Background EULAR guidelines for RA1 recommend adding a biologic disease-modifying antirheumatic drug (bDMARD) to a conventional synthetic DMARD (csDMARD) like methotrexate (MTX) if poor prognostic factors are present or response to csDMARD treatment alone is insufficient. If a first bDMARD fails, another bDMARD should be used, such as switching from one tumor necrosis factor inhibitor (TNFi) to another TNFi. It is not known whether antibodies to one TNFi influence the effectiveness of a different TNFi.
Objectives This phase 4, single-arm study evaluated the efficacy and safety of ETN in adult RA patients who had failed ADA.
Methods Adults (age ≥18 years) with moderate to severe RA (disease activity score using 28-joint count and C-reactive protein [DAS 28-CRP] ≥3.2) who failed to respond to ADA+MTX (1° ADA failure) or lost a satisfactory response to ADA+MTX (2° ADA failure) were enrolled. After ≥2 weeks without ADA, ETN 50 mg once weekly for 24 weeks was added to ongoing MTX treatment. Visits occurred at weeks 0, 4, 8, 12, 18, and 24. Assessments included American College of Rheumatology 20% (ACR20), 50% (ACR50), and 70% (ACR70) improvement criteria, and DAS28-CRP. The primary efficacy endpoint was ACR20 at week 12.
Results Of 85 patients who received ETN, 80% were women; mean age was 56.6 years. Overall, 28% had anti-ADA antibodies (42% were neutralizing and 58% non-neutralizing), including 21% (7/33) with 1° ADA failure and 33% (17/52) with 2° ADA failure. Median duration of prior ADA therapy was 46 weeks (range, 12–466 weeks). Of 84 evaluable patients, 30 (36%) achieved ACR20 at week 12 (95% confidence interval [CI]: 26%, 47%) and 29 (35%) achieved ACR20 at week 24. The rates for ACR50 and ACR70 with ETN were 11% and 2%, respectively, at week 12, and 16% and 4%, respectively, at week 24. ACR20 rates by visit are shown by subgroup in the figure. Of the subgroups, patients with 2° ADA failure and anti-ADA antibodies were most likely to have an ACR20 response with ETN at week 12 (65%; odds ratio vs no anti-ADA antibodies 5.2; 95% CI: 2.0, 13.5; P <0.001). DAS28-CRP improved by a mean of 0.8–2.0 in each subgroup at week 12 of ETN, with the greatest improvement in patients with anti-ADA antibodies and 2° ADA failure. Most patients (82%) in this subgroup had DAS28-CRP improvement ≥1.2 at week 12 of treatment with ETN. ACR20 responses at week 12 occurred in patients with anti-ADA binding antibodies that were either neutralizing (4/10; 40%) or non-neutralizing (8/14; 57%). Safety results (≥1 adverse event in 73% of patients and no fatal adverse events) were consistent with the known safety profile of ETN.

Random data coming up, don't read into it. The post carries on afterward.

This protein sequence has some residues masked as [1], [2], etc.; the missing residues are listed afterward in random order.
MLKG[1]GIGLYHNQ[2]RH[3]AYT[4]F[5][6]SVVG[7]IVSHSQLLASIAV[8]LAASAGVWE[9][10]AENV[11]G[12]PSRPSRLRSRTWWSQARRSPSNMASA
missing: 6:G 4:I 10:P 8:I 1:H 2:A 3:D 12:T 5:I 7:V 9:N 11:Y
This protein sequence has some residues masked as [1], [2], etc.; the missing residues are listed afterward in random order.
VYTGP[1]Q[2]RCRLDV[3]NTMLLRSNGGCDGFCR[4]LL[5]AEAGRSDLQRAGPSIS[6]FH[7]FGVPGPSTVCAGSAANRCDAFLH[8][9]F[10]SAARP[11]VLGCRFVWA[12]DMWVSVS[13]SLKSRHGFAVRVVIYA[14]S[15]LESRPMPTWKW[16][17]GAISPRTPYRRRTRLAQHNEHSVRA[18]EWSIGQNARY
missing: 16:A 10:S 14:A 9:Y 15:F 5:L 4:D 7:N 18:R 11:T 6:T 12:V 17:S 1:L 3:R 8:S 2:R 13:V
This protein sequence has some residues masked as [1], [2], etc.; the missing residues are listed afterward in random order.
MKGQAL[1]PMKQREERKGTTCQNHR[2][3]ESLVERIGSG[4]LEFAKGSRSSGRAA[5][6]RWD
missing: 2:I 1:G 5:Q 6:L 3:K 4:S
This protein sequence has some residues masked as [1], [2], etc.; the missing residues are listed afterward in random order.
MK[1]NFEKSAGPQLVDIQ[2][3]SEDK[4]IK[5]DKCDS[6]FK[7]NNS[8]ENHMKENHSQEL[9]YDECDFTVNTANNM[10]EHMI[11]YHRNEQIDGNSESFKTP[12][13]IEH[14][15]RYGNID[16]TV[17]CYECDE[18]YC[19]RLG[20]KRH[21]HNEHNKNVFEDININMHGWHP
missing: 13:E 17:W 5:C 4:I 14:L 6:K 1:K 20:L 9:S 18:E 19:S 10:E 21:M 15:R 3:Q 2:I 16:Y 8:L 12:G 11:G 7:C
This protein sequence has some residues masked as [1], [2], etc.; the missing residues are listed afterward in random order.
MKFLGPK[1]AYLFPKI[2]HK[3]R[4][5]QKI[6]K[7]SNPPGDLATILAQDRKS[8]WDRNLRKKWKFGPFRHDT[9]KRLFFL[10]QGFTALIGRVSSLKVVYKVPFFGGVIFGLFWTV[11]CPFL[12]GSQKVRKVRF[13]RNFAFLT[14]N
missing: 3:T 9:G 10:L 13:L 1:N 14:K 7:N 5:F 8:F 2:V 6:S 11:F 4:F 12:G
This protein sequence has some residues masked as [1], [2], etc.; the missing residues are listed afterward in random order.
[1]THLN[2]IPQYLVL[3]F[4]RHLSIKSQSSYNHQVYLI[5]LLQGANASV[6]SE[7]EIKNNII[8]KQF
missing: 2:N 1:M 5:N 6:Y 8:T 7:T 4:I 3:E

Conclusions In patients who fail ADA, ETN could be considered as a therapeutic option. The presence of anti-ADA antibodies in patients with 2° ADA failure may guide treatment decisions.
Smolen JS, et al. Ann Rheum Dis. 2014;73:492–509.
Acknowledgement Amgen supported this work. Julie Wang (Amgen) and Jonathan Latham (on behalf of Amgen) assisted with the preparation of the abstract.
Disclosure of Interest L. Bessette Grant/research support from: Amgen Inc., M. Khraishi: None declared, A. Kivitz: None declared, A. Kaliyaperumal Shareholder of: Amgen Inc., Employee of: Amgen Inc., R. Grantab Shareholder of: Amgen Inc., Employee of: Amgen Inc., M. Poulin-Costello Shareholder of: Amgen Inc., Employee of: Amgen Inc., D. Collier Shareholder of: Amgen Inc., Employee of: Amgen Inc.